“Without effort, your talent is nothing more than your unmet potential. Without effort, your skill is nothing more than what you could have done, but didn’t” — Angela Duckworth, Grit: The Power of Passion and Perseverance.
As Duckworth points out in her new book Grit, the West puts what it calls “natural talent” on a pedestal, most obviously in TV shows as “America’s Got Talent.”
As a three-time published author (whose latest book has been singled out for a lot of praise), and as an artist whose work has been shown in galleries and a couple of small museums in the USA and Britain, I think I understand something about achievement.
Duckworth argues that what really counts is persistence and passion. Of course, there are other factors, such as having at least a minimum of ability, and access to necessary tools (e.g., a future champion swimmer will need acces to a pool). But persistence and passion are the deciding factors. This is true between people of equal natural talent, and is often the case between those with differing levels of talent. The talented often give up, leaving those with more staying power or “grit” to achieve.
My own observations are in line with Duckworth’s. I’ve never liked being described as “talented” because it seems to dismiss the great deal of time I’ve spent honing my craft, whether that’s writing, art, or even martial arts.
Over the years, I’ve seen talented artists give up. Interesting thinkers with something worth saying have talked to me about writing books or articles but have never written a sentence (or much more than that). In martial arts, I’ve seen some physically strong men give up, exhausted, during exercises, while women half their size and strength have pushed themselves to continue. Many physically capable individuals simply quit within a couple of months.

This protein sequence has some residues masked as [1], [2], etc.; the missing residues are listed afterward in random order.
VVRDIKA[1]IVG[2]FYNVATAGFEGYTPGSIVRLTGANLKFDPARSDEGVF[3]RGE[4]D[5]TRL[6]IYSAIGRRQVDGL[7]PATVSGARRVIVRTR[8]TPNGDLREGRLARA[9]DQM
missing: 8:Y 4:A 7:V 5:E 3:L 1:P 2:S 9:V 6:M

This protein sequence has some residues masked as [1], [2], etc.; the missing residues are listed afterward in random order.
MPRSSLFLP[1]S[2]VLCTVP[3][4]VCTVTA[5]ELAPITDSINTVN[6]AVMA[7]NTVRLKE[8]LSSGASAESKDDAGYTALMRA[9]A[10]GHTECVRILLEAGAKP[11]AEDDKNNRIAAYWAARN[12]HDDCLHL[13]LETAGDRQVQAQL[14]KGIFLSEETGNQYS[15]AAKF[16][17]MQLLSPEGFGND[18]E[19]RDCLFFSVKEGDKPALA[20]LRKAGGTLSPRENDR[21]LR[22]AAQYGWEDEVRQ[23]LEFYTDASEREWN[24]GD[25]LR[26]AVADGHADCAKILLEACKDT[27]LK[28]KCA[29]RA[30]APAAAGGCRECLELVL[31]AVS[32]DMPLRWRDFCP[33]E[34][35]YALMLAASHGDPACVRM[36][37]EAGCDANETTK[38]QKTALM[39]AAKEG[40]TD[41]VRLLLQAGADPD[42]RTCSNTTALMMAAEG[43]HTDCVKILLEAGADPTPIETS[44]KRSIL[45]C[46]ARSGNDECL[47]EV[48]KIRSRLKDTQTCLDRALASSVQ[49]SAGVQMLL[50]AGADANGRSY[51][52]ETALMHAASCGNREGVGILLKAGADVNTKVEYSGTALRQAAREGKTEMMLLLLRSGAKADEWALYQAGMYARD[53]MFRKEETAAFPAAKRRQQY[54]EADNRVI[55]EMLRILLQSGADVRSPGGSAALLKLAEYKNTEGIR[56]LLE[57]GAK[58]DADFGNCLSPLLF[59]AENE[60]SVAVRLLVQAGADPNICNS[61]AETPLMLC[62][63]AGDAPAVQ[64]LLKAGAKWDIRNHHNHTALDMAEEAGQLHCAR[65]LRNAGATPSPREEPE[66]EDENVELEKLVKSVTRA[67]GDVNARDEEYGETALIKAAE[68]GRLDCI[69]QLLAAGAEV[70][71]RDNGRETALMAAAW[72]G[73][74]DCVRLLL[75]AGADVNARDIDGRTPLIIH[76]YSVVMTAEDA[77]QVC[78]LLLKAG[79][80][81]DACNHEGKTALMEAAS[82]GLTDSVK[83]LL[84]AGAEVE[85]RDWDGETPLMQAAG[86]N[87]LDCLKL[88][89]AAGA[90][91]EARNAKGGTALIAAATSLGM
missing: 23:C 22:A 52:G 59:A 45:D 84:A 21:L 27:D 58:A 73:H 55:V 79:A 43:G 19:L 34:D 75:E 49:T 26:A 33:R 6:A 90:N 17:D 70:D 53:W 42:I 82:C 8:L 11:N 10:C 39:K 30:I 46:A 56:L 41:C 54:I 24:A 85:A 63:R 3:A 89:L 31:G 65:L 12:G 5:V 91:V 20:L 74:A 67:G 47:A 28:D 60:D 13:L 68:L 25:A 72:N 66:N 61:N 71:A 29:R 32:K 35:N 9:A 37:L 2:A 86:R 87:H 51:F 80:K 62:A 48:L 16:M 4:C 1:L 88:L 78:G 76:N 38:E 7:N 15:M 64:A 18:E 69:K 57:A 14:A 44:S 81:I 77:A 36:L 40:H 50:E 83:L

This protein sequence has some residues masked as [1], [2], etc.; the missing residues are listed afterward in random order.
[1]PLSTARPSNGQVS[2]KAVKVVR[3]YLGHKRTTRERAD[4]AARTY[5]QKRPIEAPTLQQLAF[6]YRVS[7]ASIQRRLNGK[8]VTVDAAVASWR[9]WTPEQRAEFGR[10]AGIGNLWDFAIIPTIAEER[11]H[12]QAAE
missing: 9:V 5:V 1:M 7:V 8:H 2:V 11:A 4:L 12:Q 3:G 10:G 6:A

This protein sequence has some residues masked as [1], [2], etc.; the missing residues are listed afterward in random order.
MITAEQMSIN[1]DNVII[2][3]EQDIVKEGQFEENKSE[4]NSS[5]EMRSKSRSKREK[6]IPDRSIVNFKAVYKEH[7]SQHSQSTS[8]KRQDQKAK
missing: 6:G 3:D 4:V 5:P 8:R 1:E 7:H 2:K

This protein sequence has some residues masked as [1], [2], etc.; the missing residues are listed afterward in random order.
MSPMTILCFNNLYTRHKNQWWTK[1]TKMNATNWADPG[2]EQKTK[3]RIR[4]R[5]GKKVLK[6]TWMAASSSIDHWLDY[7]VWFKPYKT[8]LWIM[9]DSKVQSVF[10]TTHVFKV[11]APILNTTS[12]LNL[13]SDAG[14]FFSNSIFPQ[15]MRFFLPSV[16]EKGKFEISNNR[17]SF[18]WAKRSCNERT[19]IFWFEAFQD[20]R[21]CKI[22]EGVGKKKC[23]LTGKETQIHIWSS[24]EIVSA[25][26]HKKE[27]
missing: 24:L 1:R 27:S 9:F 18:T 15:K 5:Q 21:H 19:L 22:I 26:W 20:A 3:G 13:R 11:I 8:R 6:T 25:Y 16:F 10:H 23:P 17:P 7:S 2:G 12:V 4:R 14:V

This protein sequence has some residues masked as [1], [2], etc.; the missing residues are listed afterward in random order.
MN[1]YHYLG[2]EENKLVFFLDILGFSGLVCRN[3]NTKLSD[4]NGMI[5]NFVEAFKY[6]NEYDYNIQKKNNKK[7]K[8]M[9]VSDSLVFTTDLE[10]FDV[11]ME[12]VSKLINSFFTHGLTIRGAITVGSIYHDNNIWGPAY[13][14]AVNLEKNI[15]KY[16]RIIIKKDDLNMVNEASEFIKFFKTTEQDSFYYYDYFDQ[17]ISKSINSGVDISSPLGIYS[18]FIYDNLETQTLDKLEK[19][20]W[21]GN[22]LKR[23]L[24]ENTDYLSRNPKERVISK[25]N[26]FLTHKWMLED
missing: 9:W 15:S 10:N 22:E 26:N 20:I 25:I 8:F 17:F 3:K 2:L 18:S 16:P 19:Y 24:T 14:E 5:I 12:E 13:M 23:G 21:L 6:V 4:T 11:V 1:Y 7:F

One of the big excuses is that they have become interested in something else — another type of art, another type of spirituality, another style of martial arts, etc.
Styles vary, of course, and some may be more or less suitable to the individual. But what really matters is turning up and sticking with something even — or especially — as it becomes more difficult and demanding. A few months of Karate, a few of Kung fu, and a few more of Jujitsu and Aikido probably isn’t going to give you as much as if you had simply stuck with any one of these for the same amount of time as you practiced all of them together.
Likewise with spirituality. A few months of Chakra meditation, followed by a short period of Sufism, and then perhaps Western esotericism isn’t going to lead to much. The constant jumping from one thing to the next allows us to avoid what is truly initiatic — facing the challenges and obstacles that give us a chance to grow.
To become extraordinary means, paradoxically, to become ever more ordinary. It means to practice diligently, to practice for long periods with no reward except our own progress (and sometimes not even that). It means to routinely focus on the little things, and to face the challenges without worrying about how we look at that moment.
Yet, regardless of the amount of talent that we started with, if we persist long enough, we will eventually exceed our expectations and the expectations of others. Through persistence, we will discover excellence.